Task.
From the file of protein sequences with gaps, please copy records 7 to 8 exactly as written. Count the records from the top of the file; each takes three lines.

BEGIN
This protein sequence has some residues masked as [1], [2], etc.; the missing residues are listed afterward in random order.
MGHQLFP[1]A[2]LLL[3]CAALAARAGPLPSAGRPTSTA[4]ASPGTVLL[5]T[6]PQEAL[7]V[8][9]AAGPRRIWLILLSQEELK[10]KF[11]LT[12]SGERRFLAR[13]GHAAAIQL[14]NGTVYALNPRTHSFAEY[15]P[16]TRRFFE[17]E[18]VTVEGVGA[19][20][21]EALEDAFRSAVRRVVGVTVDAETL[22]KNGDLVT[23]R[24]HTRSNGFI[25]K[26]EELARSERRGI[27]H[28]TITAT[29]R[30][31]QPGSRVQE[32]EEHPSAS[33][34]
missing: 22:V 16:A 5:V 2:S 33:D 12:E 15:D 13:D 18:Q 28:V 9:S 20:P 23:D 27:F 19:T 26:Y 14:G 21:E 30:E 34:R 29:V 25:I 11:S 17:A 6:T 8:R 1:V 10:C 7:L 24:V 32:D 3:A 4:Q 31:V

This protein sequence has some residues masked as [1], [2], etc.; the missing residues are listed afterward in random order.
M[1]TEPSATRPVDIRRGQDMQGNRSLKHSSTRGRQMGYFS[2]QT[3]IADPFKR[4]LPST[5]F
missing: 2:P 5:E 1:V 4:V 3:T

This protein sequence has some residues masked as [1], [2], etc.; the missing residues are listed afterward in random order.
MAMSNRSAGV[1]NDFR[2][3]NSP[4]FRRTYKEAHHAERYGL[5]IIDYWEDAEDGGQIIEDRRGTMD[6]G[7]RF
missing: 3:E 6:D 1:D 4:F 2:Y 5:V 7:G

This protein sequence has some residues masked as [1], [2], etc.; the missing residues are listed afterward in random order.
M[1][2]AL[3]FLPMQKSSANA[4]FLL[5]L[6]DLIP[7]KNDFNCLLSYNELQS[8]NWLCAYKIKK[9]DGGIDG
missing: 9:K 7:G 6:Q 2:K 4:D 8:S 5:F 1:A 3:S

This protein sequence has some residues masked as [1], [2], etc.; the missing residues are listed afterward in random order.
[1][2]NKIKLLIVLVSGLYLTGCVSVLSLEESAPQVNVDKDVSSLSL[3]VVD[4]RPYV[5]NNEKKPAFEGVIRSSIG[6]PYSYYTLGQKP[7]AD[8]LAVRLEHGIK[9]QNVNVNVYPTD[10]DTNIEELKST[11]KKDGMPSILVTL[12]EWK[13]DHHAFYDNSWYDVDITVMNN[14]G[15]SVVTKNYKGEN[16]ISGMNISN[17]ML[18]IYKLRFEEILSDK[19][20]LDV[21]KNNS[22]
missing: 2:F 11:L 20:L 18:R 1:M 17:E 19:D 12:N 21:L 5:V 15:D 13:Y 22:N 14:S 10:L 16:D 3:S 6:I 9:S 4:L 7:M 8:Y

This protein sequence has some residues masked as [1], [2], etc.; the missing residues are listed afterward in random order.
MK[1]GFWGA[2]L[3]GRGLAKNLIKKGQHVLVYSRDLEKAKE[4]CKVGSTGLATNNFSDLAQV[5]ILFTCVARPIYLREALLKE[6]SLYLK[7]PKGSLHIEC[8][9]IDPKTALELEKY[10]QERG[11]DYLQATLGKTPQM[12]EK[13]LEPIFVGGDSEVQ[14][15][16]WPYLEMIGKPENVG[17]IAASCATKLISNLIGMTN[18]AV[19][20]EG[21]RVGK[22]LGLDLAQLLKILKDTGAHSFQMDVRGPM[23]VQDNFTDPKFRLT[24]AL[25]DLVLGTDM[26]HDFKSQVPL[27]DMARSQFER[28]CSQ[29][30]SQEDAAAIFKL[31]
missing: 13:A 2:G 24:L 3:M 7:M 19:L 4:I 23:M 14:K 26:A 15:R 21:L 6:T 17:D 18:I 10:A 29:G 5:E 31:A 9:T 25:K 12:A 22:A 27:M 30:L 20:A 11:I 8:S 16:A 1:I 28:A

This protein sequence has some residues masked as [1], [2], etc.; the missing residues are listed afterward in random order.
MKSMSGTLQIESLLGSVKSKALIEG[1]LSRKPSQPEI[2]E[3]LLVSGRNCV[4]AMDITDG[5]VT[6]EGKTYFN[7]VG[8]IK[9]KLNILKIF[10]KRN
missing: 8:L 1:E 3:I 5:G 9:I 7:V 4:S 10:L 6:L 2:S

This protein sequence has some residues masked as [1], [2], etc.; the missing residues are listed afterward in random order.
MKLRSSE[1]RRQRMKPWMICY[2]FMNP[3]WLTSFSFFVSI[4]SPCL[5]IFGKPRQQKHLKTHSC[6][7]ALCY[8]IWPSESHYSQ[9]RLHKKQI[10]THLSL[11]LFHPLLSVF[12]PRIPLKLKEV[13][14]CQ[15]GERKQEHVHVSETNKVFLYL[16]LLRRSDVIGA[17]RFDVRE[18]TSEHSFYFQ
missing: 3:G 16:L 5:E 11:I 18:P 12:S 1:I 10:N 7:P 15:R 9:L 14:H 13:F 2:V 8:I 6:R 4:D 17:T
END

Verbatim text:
This protein sequence has some residues masked as [1], [2], etc.; the missing residues are listed afterward in random order.
MKSMSGTLQIESLLGSVKSKALIEG[1]LSRKPSQPEI[2]E[3]LLVSGRNCV[4]AMDITDG[5]VT[6]EGKTYFN[7]VG[8]IK[9]KLNILKIF[10]KRN
missing: 8:L 1:E 3:I 5:G 9:I 7:V 4:S 10:L 6:L 2:S

This protein sequence has some residues masked as [1], [2], etc.; the missing residues are listed afterward in random order.
MKLRSSE[1]RRQRMKPWMICY[2]FMNP[3]WLTSFSFFVSI[4]SPCL[5]IFGKPRQQKHLKTHSC[6][7]ALCY[8]IWPSESHYSQ[9]RLHKKQI[10]THLSL[11]LFHPLLSVF[12]PRIPLKLKEV[13][14]CQ[15]GERKQEHVHVSETNKVFLYL[16]LLRRSDVIGA[17]RFDVRE[18]TSEHSFYFQ
missing: 3:G 16:L 5:E 11:I 18:P 12:S 1:I 10:N 7:P 15:R 9:L 14:H 13:F 2:V 8:I 6:R 4:D 17:T